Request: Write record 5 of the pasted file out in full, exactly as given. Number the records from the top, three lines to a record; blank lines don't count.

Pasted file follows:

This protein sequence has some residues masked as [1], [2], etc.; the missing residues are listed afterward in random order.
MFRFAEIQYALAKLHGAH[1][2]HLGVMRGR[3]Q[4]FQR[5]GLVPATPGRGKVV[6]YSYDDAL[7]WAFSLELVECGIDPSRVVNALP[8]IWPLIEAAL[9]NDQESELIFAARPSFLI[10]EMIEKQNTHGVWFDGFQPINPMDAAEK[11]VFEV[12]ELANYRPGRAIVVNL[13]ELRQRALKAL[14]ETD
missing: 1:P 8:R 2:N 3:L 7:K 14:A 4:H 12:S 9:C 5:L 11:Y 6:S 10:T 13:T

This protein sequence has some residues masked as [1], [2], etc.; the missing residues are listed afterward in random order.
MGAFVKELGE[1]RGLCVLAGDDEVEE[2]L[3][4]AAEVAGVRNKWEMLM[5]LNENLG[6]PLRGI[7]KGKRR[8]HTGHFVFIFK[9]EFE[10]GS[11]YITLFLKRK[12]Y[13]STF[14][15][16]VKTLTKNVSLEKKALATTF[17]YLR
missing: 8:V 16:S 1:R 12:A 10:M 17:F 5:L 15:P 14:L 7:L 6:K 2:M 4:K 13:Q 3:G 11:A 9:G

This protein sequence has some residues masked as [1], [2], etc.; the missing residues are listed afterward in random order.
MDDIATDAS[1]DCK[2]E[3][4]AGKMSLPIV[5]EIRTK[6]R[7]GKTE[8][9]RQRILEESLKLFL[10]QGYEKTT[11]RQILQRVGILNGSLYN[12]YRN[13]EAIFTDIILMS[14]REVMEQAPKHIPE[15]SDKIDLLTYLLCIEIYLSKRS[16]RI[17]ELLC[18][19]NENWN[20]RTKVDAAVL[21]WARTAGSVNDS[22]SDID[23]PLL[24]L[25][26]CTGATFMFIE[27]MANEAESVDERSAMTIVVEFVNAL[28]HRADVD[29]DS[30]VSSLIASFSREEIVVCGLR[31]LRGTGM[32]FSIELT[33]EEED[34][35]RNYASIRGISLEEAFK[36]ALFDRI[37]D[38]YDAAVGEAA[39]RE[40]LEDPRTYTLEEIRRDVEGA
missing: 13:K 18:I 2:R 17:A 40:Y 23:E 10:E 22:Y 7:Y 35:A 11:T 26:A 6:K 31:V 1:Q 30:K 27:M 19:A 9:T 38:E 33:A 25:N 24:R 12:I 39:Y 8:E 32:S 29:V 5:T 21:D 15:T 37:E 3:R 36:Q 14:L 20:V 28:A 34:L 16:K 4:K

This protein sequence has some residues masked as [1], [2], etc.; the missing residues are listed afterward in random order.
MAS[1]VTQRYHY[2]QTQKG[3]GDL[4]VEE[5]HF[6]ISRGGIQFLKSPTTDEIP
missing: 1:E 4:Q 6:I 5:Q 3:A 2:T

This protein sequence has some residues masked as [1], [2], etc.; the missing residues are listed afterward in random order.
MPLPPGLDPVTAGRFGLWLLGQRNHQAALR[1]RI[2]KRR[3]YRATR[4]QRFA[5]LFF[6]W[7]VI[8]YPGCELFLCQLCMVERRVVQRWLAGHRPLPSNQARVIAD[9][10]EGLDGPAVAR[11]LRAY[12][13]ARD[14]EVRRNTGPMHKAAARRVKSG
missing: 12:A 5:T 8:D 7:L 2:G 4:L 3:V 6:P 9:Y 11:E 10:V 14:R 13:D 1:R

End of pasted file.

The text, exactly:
This protein sequence has some residues masked as [1], [2], etc.; the missing residues are listed afterward in random order.
MPLPPGLDPVTAGRFGLWLLGQRNHQAALR[1]RI[2]KRR[3]YRATR[4]QRFA[5]LFF[6]W[7]VI[8]YPGCELFLCQLCMVERRVVQRWLAGHRPLPSNQARVIAD[9][10]EGLDGPAVAR[11]LRAY[12][13]ARD[14]EVRRNTGPMHKAAARRVKSG
missing: 12:A 5:T 8:D 7:L 2:G 4:L 3:V 6:P 9:Y 11:E 10:V 14:R 13:D 1:R